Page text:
Grapevine: Seeing Double

Multiple births on the rise; religious women showcase talent; Ralph Dobrin publishes book 'How to Avoid Armageddon'; German Chancellor Angela Merkel comes to Israel.

Angela Merkel 521 (photo credit: Marc Israel Sellem)
Angela Merkel 521
(photo credit: Marc Israel Sellem)
■ MULTIPLE BIRTHS seem to be in fashion lately. It is amazing how many twin strollers one sees in the streets. In some families there are even two sets of twins. But in the family of Jerusalemites Gloria and Michael Broder, twins are not the exception but the norm. The Broders are grandparents to four sets of twins. The most recent set, a boy and a girl, were the products of their son Dovy and his wife Gila.
■ NOT SO long ago, it was considered a big deal if couples were able to celebrate a 25th wedding anniversary. But as people begin to live longer, there has been a remarkable increase in the number of couples celebrating a 50th wedding anniversary. Several couples who are members of Hazvi Yisrael Congregation in Talbiyeh have been married longer than 50 years, among them Harold and Rene Ginsberg, originally from New York, who have just celebrated their 65th wedding anniversary. Neither looks old enough to have been married that long. Both are straight-backed and fairly brisk walkers.
He has a glorious and powerful singing voice and is frequently asked to sing zemirot at someone’s Shabbat table, and she is impeccably groomed and in sync with the latest fashions. No one should wish them till 120 – because even then, they’ll still be young.
■ THE DATE for Yehuda Avner’s lecture at the Great Synagogue last Saturday night had been set up months in advance. Avner, a retired diplomat and the author of the best-selling book The Prime Ministers, was the personal adviser to five prime ministers.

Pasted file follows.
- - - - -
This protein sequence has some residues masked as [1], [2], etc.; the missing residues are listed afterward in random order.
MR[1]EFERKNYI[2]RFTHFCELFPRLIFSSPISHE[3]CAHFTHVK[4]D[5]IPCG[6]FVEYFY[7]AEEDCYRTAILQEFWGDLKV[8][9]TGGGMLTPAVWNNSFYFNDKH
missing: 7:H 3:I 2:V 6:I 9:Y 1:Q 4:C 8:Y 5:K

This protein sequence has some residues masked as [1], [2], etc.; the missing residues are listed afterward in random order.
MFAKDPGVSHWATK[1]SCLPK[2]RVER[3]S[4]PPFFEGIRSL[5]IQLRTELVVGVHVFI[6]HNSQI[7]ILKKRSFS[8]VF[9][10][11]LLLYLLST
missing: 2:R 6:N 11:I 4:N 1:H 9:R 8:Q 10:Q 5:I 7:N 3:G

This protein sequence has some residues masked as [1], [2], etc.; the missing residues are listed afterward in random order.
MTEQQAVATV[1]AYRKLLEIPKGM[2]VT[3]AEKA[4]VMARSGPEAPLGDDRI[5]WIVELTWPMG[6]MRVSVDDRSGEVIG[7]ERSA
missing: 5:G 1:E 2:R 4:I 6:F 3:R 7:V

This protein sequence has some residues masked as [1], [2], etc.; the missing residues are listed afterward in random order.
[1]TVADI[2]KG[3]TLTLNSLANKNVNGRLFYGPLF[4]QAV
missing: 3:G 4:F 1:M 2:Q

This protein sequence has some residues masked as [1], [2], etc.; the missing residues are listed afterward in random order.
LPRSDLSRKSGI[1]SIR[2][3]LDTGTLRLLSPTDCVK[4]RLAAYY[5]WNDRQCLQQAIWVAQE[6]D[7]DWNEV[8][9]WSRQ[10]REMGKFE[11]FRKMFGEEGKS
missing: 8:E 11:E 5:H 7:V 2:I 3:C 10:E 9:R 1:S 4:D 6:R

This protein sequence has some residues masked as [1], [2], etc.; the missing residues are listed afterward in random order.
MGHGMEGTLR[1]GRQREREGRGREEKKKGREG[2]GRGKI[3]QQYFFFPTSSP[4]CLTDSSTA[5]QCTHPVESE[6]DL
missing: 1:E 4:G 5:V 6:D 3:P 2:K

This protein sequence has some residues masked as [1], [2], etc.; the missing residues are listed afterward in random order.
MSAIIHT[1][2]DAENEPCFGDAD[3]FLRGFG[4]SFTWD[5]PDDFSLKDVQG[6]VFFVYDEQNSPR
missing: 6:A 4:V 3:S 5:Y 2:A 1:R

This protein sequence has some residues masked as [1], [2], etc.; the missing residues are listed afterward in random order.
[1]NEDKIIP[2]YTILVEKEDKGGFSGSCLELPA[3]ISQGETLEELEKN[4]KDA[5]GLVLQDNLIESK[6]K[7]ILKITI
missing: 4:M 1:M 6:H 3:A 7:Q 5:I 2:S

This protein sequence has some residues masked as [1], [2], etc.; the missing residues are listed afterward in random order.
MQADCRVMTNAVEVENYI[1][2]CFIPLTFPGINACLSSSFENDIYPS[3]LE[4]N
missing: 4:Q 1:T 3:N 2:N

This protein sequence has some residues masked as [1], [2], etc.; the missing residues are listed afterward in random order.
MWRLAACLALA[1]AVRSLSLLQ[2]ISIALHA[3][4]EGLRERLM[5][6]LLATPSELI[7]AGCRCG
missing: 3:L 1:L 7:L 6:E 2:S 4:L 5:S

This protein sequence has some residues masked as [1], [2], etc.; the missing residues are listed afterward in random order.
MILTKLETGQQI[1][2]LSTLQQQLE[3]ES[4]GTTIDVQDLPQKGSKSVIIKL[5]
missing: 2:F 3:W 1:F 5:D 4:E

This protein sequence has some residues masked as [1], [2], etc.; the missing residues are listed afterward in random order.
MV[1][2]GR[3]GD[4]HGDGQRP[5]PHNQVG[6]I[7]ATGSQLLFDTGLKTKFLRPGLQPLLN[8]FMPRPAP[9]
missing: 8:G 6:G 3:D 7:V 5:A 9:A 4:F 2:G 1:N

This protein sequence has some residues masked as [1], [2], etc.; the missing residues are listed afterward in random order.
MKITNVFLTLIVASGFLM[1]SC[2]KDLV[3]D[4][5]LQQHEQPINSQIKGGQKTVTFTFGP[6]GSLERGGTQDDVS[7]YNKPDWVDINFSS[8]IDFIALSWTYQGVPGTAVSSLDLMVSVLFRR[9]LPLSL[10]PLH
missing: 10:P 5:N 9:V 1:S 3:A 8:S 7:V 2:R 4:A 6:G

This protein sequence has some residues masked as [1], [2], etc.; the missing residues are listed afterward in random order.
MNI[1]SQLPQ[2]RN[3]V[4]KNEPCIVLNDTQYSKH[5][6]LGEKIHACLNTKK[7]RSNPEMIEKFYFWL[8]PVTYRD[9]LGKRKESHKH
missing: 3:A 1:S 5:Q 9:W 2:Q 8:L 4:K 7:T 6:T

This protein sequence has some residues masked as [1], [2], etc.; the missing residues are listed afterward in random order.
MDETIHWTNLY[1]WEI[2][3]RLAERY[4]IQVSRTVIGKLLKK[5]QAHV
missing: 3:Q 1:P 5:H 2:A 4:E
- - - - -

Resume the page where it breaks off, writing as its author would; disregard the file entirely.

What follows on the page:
It just so happened that his talk coincided with the massive change taking place in Egypt and one would have expected that most people – especially this audience, which by and large neither listens to the radio nor watches television on Shabbat – would have been glued to one or the other. But no, Avner attracted a full house of several hundred people, who at the end of his talk gave him a spontaneous standing ovation – which he richly deserved.
At the start Avner was somewhat concerned that there would be chatter amongst the audience, which would distract him from his address. “I hope you have the patience to listen,” he said, qualifying the remark with the explanation: “We Jews are big talkers but very bad listeners.”
To illustrate the point, Avner related one of his early experiences as ambassador to Australia. He had gone to synagogue services where someone told him that he was hosting a reception for the new Israeli ambassador. “Have you met him yet?” asked the man. “I am the new Israeli ambassador,” replied Avner, to which the retort was: “Come just the same.”
The moral of the story is that so many people are preoccupied with what they want to say that they pay little or no attention to what the person they’re talking to has to say. If we all stopped to listen, we might learn something.
■ OTHER THAN not listening, a common social no-no in Israel is bringing babies to synagogue, weddings, movies, concerts and so forth. However, the stars of the Women for Women Variety Show that will be held at Heichal Shlomo on Sunday, February 13, have stipulated that they do not want any babies in the audience.
Mistress of ceremonies will be Bassya Weiss, originally from Sydney, Australia, with singing soloist Deena Nouril, the Kol Shira Choir, concert pianist Dr. Gila Wittow, the Ron Shulamit Dance Ensemble, actress Joanna Weiss, Ayelet the Kosher Komic, plus other entertainers.
This is yet another event in which talented women whose religious lifestyle prevents them from performing in front of men can still find an outlet for their creativity by performing strictly for female audiences. For reservations and further information call Devora at 656-4595.